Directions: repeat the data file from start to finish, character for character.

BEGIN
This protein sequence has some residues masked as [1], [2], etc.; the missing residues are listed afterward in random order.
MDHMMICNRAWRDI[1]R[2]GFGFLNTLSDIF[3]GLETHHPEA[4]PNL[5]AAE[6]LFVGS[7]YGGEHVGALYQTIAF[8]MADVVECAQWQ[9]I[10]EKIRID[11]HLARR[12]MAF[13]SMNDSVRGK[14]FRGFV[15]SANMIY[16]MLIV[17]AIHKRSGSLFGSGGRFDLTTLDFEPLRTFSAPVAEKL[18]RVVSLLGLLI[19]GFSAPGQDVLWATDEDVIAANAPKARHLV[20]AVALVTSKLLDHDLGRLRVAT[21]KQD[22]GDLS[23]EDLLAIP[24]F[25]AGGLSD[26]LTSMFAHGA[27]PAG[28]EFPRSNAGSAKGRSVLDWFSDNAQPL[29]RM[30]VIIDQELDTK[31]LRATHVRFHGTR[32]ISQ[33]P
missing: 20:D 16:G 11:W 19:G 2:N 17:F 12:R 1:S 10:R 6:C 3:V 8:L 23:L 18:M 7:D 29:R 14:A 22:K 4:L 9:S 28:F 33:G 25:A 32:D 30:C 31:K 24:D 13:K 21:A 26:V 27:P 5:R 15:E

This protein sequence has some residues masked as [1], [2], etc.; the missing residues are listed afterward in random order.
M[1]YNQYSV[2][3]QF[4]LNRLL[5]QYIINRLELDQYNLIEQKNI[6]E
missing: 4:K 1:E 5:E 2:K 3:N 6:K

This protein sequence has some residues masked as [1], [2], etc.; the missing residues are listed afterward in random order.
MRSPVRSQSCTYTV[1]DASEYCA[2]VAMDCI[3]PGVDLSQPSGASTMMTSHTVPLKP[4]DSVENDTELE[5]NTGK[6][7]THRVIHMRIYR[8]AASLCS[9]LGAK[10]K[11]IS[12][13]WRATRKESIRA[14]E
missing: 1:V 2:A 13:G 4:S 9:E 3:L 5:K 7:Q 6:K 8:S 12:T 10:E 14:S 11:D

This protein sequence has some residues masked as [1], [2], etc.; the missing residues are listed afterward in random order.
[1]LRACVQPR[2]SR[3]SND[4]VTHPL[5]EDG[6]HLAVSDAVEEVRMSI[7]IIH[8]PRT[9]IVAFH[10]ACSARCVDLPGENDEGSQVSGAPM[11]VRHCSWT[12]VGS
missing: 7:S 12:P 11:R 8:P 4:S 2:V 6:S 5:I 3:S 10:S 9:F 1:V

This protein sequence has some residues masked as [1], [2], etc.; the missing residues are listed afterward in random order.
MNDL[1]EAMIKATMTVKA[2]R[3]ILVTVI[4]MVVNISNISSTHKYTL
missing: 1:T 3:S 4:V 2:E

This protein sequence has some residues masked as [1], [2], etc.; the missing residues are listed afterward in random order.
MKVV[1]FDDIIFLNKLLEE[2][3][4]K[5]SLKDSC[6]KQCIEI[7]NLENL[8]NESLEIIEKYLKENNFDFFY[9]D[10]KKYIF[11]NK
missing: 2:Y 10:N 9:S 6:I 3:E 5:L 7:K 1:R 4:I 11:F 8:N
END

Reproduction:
This protein sequence has some residues masked as [1], [2], etc.; the missing residues are listed afterward in random order.
MDHMMICNRAWRDI[1]R[2]GFGFLNTLSDIF[3]GLETHHPEA[4]PNL[5]AAE[6]LFVGS[7]YGGEHVGALYQTIAF[8]MADVVECAQWQ[9]I[10]EKIRID[11]HLARR[12]MAF[13]SMNDSVRGK[14]FRGFV[15]SANMIY[16]MLIV[17]AIHKRSGSLFGSGGRFDLTTLDFEPLRTFSAPVAEKL[18]RVVSLLGLLI[19]GFSAPGQDVLWATDEDVIAANAPKARHLV[20]AVALVTSKLLDHDLGRLRVAT[21]KQD[22]GDLS[23]EDLLAIP[24]F[25]AGGLSD[26]LTSMFAHGA[27]PAG[28]EFPRSNAGSAKGRSVLDWFSDNAQPL[29]RM[30]VIIDQELDTK[31]LRATHVRFHGTR[32]ISQ[33]P
missing: 20:D 16:G 11:W 19:G 2:N 17:F 12:R 1:S 10:R 6:C 3:V 8:L 23:L 18:M 7:D 29:R 14:A 22:K 4:L 9:S 28:F 33:G 25:A 32:D 30:C 31:K 24:D 13:K 21:A 26:V 27:P 5:R 15:E

This protein sequence has some residues masked as [1], [2], etc.; the missing residues are listed afterward in random order.
M[1]YNQYSV[2][3]QF[4]LNRLL[5]QYIINRLELDQYNLIEQKNI[6]E
missing: 4:K 1:E 5:E 2:K 3:N 6:K

This protein sequence has some residues masked as [1], [2], etc.; the missing residues are listed afterward in random order.
MRSPVRSQSCTYTV[1]DASEYCA[2]VAMDCI[3]PGVDLSQPSGASTMMTSHTVPLKP[4]DSVENDTELE[5]NTGK[6][7]THRVIHMRIYR[8]AASLCS[9]LGAK[10]K[11]IS[12][13]WRATRKESIRA[14]E
missing: 1:V 2:A 13:G 4:S 9:E 3:L 5:K 7:Q 6:K 8:S 12:T 10:E 14:S 11:D

This protein sequence has some residues masked as [1], [2], etc.; the missing residues are listed afterward in random order.
[1]LRACVQPR[2]SR[3]SND[4]VTHPL[5]EDG[6]HLAVSDAVEEVRMSI[7]IIH[8]PRT[9]IVAFH[10]ACSARCVDLPGENDEGSQVSGAPM[11]VRHCSWT[12]VGS
missing: 7:S 12:P 11:R 8:P 4:S 2:V 6:S 5:I 3:S 10:S 9:F 1:V

This protein sequence has some residues masked as [1], [2], etc.; the missing residues are listed afterward in random order.
MNDL[1]EAMIKATMTVKA[2]R[3]ILVTVI[4]MVVNISNISSTHKYTL
missing: 1:T 3:S 4:V 2:E

This protein sequence has some residues masked as [1], [2], etc.; the missing residues are listed afterward in random order.
MKVV[1]FDDIIFLNKLLEE[2][3][4]K[5]SLKDSC[6]KQCIEI[7]NLENL[8]NESLEIIEKYLKENNFDFFY[9]D[10]KKYIF[11]NK
missing: 2:Y 10:N 9:S 6:I 3:E 5:L 7:K 1:R 4:I 11:F 8:N